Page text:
June 12, 2010
Antiques are about stories... our stories. Silent records of the past, revealing their secrets through careful interpretation of shape, material, provenence and patina. Most objects lose their provenence, until we own them and begin a new chapter. It's exciting to know anything beyond the basics of date, style, and origin. Here is a fun story about a pair of candlesticks Bob Jorgensen owned 20 years ago.
The gentle English rain drizzled down, occasionally drifting with slight gusts. An old man swept the dusty floor, moving around boxes of trash on the ground floor. As he climbed the stairs he grumbled, “Thirty quid to muck out the old house. It’s worth fifty it is. Tighter ‘n bark on a tree, he is.” The second floor wasn’t so bad. He removed all the boxes and junk, and started to sweep the floor, when something caught his eye in a small space behind the chimney. Reaching in behind he removed a dirty pair of heavy objects. In his tired hands were an unusual looking pair of candlesticks covered with peat smoke and creosote from the years of hiding in a smoky attic. The bottoms, however, were brilliant gold.
A rare breed
The candlesticks were identified as English Rococo made in the mid 18th century. The 11” high brass candlesticks are hollow core, cast in three sections, joined together with a split base with separate cast bobeches, cleaned and refined with chisels, all fire gilded with gold and mercury. Decorated with a wealth of foliate and scrolls, including coats of arms, presentation inscription, and a date! English Rococo candlesticks are a rare breed. The Victoria and Albert museum had no example, and the trail led to the London Guild Hall, the home of the Worshipful Company of Armourers and Brasiers.
The unraveling of a tale
Four pair of eighteenth century English Rococo Ormolu brass candlesticks were presented to the Worshipful Company of Armourers and Brasiers by the retiring Worshipful Master Mr. Jon White in 1757. In the companies court minute book found in the Guild Hall Library, it is recorded that on February 15, 1757, Mr. Jon White was thanked “For his present of four pair of candlesticks for the Court Room”. In 1838, when the Guild Hall was remodeling, the four pair were stored in the basement. When they were placed again on display, Lo and Behold, one pair was missing! So, to this day, one of the four pair is replaced and visibly inferior.
All four pair are engraved on four facets at the base with the Coat of Arms of the City of London, and on the opposite side, the unified Coat of arms of the Armourers and Brasiers company with the inscription, “We are one”. The inscription “We are one” was, and is, the motto of this organization. On the other two facets is engraved, “The gift of Mr. Jon White Master 1757” and on the opposite facet “Wm. Eastwood, William Shemeld wardens”.The four pair were marked with a chisel under the base in Roman numbers, 1-V111. Three of the four pairs in the Guild Hall are marked 111-V111. Guess where numbers 1 and 11 were found—and so marked!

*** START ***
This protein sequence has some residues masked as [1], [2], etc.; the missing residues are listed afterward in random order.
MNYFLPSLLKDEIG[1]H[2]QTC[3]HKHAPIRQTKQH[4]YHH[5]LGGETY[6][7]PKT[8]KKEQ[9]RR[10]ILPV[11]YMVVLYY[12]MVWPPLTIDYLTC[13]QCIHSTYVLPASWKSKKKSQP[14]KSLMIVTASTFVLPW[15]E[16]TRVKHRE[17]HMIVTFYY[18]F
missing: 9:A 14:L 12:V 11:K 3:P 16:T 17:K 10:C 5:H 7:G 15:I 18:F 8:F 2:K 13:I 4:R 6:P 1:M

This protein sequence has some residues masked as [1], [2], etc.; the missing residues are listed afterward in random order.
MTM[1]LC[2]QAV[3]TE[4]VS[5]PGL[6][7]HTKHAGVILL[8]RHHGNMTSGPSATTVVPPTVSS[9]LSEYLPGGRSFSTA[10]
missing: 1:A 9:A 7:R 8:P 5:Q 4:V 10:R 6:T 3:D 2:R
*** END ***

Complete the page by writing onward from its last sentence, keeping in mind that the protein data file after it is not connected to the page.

The Guild of St. George of the Armourers was instituted on January 5, 1322. In 1708, it was unified with the Brasiers company and is in existence to this date on its original location in the City of London.
The Guild began in the reign of King Edward II (1284-1327) by the ordinance of the City of London. On May 8 1453, the Company received its first Royal Charter of Incorporation from King Henry VI (1422-1461) who was a brother of the fraternity. Queen Elizabeth I (1558-1603) granted another charter and King James I (1603-1625) granted the third charter. Both kings granted the Guild Company control of all those who made brass and copper articles, edged tools, guns, and armour.
Look behind the chimney
One top metals dealer from NYC who viewed them in our shop stated, “I am now holding in my hand the most important pair of English candlesticks now in this country”. Can you imagine the thoughts in 1838 that existed when the Guild Hall realized that a pair was lost? Their consternation was so acute that they had a pair reproduced! Who hid them in a tiny cottage? Did someone know where they were and died keeping his secret? These juicy details are now lost to history, and all would be unknown had the old man not looked behind the chimney.
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R. Joregensen Antiques offers one of New Englands largest collections of antiques just north of Boston in Wells, Maine. We are proud to be a member of the Antiques Dealers' Association of America, Maine Antiques Dealers Association, and the New Hampshire Antiques Dealer Association.
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